Progress needs to be accelerated in every local area if the UK’s climate and nature targets are to be met, climate campaigners say.
A new report from Friends of the Earth and the climate charity Ashden argues that local authorities are ‘crucial’ to helping the UK tackle the climate emergency.
Most councils have now declared a climate emergency and 85% have formulated climate action plans.
However, the study warns that the quality and scale of ambition still varies greatly across the country in large part because of a lack of clarity from the Government about the role of councils in the journey to net zero.
‘Whether it’s declaring a climate emergency or producing a plan to curb climate and nature breakdown, most local authorities have shown they want to do more to protect our planet. But in spite of this, we’re still not seeing local progress at the rate needed to halt the worst climate impacts,’ said Sandra Bell, campaigner at Friends of the Earth.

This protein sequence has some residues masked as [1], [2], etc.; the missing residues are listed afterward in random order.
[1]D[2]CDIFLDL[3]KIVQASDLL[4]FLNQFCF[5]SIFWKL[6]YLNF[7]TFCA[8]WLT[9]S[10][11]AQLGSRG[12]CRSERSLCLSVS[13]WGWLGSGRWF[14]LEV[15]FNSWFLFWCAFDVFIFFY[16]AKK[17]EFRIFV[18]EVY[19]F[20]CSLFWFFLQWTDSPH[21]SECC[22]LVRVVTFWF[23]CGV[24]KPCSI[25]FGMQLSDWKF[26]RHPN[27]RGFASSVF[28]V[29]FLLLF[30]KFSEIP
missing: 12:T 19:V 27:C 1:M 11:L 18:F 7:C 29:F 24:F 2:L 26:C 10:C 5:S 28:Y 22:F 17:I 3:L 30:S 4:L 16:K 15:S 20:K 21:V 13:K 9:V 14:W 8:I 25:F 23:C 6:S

‘For many councils, it’s a question of funding and powers, both of which are in short supply. But we have identified a huge number of ways that local authorities can accelerate climate progress where they operate. It’s vital that councils use the powers and resources they have now to drive things forward, while lobbying Government for more support in the meantime.’
The report draws together a set of case studies – spanning areas such as nature restoration, energy efficiency and transport – which showcase the work of 40 local authorities who have implemented successful initiatives in response to climate change.
‘It’s inspiring to see how councils have overcome some of their own local challenges with creative and practical climate solutions, and we hope that others will use these examples as the springboard to further their own climate ambitions,’ said Ms. Bell.
Harriet Lamb, CEO of climate charity Ashden, said: ‘Behind the scenes, local authorities are often doing the climate heavy-lifting, engaging communities and seeking to cut carbon in neighbourhoods. They are trialling new initiatives from raising funds through community bonds to training people in the skills of tomorrow such as for retrofitting homes or planting parklets. These initiatives while being good for the planet also have wider benefits – such as improving health when air quality improves through fewer private cars, or warmer homes and lower fuel bills from insulating homes.’